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  • Look at this picture.

  • You know the music we'll play.

  • Even if you have the volume off.

  • “I'll find you...”

  • Nope.

  • “I'm ready for my closeup…”

  • No.

  • Yep.

  • Why is this song the "graduation song?"

  • How did "Pomp and Circumstance" become the soundtrack to every...single...graduation?

  • Its path and fate is surprising.

  • And to understand it, you have to know about the British empire's war for gold.

  • Let's get technical first: this song is part of Edward Elgar's Pomp and Circumstance Military Marches.

  • Specifically, it's the tune from 1901's March No. 1 in D. "Land of Hope and Glory" is the version with words.

  • But to get there, you have to go back.

  • In 1901, Queen Victoria was coming to the end of her 63 year, seven month reign.

  • That period marked a big expansion of the British Empire.

  • In 1901, a central conflict was the Boer War in South Africa.

  • It was basically fought over packed diamond and gold mines.

  • Boers were the Dutch South Africans opposing Britain.

  • Black South Africans were largely caught in the crossfire, though some fought with the Boers.

  • For all South Africans, the war was brutal.

  • The British destroyed a lot of territory and built incredibly harsh internment camps.

  • For the British, that was the march of empire.

  • That fight was in the background when Queen Victoria died in 1901.

  • When her eldest son, Edward VII, prepared to be coronated in 1902, he needed a program.

  • At that time, Edward Elgar was already famous, and so was his military march.

  • So Edward VII asked him to play it at the coronation and add some words.

  • Elgar got AC Benson to write lyrics, and they were….warlike.

  • Here's an early recording sung by Dame Clara Butt.

  • "Land of Hope and Glory, Mother of the Free! How shall we extol thee, who are born of thee?"

  • "Wider still and wider shall thy bounds be set;”

  • Just a second, Dame Butt.

  • Rewind that.

  • Wider still and wider.”

  • "Wider still" means empires expanding, for the coronation of a king.

  • And the namePomp and Circumstancecomes from an Othello quote about, well, here's Orson Welles: “Pomp and circumstance of glorious war.”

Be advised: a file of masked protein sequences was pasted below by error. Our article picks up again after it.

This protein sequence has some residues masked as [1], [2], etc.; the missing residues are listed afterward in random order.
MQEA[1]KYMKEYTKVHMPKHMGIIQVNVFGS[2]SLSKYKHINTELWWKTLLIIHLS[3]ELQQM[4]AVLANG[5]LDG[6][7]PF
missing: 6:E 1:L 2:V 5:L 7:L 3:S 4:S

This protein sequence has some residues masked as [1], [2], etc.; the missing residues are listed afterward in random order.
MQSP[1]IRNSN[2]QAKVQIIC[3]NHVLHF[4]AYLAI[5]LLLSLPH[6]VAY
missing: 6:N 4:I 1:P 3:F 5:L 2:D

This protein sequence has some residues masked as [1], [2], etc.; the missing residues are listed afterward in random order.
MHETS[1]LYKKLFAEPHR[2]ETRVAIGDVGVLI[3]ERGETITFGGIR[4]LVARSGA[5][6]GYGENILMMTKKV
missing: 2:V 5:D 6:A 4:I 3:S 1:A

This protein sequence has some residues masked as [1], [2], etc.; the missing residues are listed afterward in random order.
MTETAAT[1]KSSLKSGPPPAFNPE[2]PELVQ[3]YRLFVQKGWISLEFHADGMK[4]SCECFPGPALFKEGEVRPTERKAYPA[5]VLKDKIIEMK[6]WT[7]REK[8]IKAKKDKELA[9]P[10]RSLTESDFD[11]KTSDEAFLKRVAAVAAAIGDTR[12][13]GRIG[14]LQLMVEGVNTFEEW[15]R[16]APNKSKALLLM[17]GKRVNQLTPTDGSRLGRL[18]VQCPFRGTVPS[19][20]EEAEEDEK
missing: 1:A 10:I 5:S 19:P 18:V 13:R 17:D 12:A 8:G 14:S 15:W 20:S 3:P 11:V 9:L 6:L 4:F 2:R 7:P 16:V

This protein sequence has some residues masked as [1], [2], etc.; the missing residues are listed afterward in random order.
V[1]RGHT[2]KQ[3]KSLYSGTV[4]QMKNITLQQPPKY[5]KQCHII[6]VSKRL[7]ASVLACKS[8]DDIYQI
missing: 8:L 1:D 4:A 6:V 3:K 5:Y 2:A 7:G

• This song's about empire.

  • So why do Americans think it's about graduation?

  • Pomp and Circumstance was a near instant hit in America, too.

  • The tune was famous from its premiere, and it was quickly used in graduations.

  • In 1905, the University of Chicago and University of Cincinnati both used Edward Elgar's March at their commencements.

  • Later that same year, Elgar went to Yale to get an honorary degree for his world famous compositions.

  • In his honor, they played Pomp and Circumstance, without lyrics, as the ceremony ended.

  • The New Haven Morning Journal called it “a military march,” but early elite adoption helped it spread across universities.

  • For example, here's the University of Minnesota's commencement programs from 1900 to 1950.

  • Here are the ceremonies where Pomp and Circumstance played.

  • In 1931, the tune was so popular that Elgar recorded it for a recordit was the very first session recorded at Abbey Road Studios.

  • Yes, the Beatles Abbey Road.

  • The song established a legacy.

  • That legacy just depended on which country you were hearing it in.

  • In the UK, Pomp and Circumstance remained like an unofficial national anthem, while in the US it became graduation kitsch.

  • That's obvious in the parodies: in Kubrick's Clockwork Orange, the song satirizes government.

  • In Disney's Fantasia 2000, the joke is about a graduation march.

  • Elgar wears a mortarboard in America and a crown in the UK.

  • But in either case, his military march endures, even if it's not fully understood.

  • The British Empire has shrunk, but the song Elgar wrote for it?

  • It grows mightier.

  • Take it away, Dame Butt: God, who made thee mighty, make thee mightier yet.

  • So this is probably not the first time this has happened, but I wanted to call out that we actually got the idea for this video from a comment.

  • So thank you for that commentand that is the reason that you have just learned the history of Pomp and Circumstance.

  • And that I have had this song stuck in my head for the past two weeks.

Look at this picture.

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B2 US Vox circumstance graduation march edward wider

Why every American graduation plays the same song

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    Ginger Liu posted on 2019/06/24
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